BOULDER, Colo. — Boulder is closing a large stretch of park land near Boulder Creek after photos and videos showed crowds congregating there earlier in the week.
The closure impacts all park land and creek beds north of the Boulder Creek Path from the eastern boundary of Eben G. Fine Park to the western boundary of the city, according to a news release.
“This closure is necessary and disappointing, as it removes access to the creek for everyone due to the poor choices of some," Boulder Parks and Recreation Director Ali Rhodes said in a news release. "We sincerely hope community members can recreate responsibly, honoring current public health orders, so that the amazing public lands Boulder offers can remain open, and community members and staff can be safe."
Temperatures on Monday and Tuesday exceeded 90 degrees, bringing crowds to the beaches at Colorado’s state parks and along riverbanks. The photos of Boulder Creek were taken near the University of Colorado-Boulder campus.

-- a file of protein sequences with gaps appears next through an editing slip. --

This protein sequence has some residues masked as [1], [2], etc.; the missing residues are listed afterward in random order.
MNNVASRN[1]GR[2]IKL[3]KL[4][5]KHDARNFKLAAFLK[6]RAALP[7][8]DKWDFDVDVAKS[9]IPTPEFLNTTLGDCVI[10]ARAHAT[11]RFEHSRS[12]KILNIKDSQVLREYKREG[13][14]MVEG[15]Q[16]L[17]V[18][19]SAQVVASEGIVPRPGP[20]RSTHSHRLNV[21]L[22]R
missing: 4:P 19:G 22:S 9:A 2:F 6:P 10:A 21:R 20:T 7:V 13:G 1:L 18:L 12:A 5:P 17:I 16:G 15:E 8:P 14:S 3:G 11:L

Enforcement efforts for the closure will focus on education rather than immediately giving citations. Groups of more than 10 people will be dispersed.
“We continue a strong educational approach to emphasize wearing masks and social distancing of six feet or more to encourage personal responsibility rather than issue citations,” Boulder Police Department spokesperson Laurie Ogden wrote in a statement to 9NEWS.
The crowds prompted Colorado state parks to close beaches altogether for the foreseeable future. 9NEWS asked Boulder’s parks and recreation department if it had a similar plan in mind, but did not receive a response as of this writing.
Jeff Zayach, Boulder County’s Public Health executive director, released a statement chastising the people seen gathered at the creek.
“I know it’s been difficult, but the video of people clearly gathering along the creek not only shows groups larger than 10 people, but there was also not adequate social distancing,” Zayach wrote. “Situations like these not only violate the state and local public health orders, but they put our whole community, our businesses and our economy at risk.
“Please remember that it takes up to 14 days before we see who will become sick and spread the disease from this large gathering of people along the creek. Please take this virus seriously and limit gatherings to 10 people or less and remain at least six feet from each other. Individual actions are putting our businesses and our most vulnerable in the community at further risk.”
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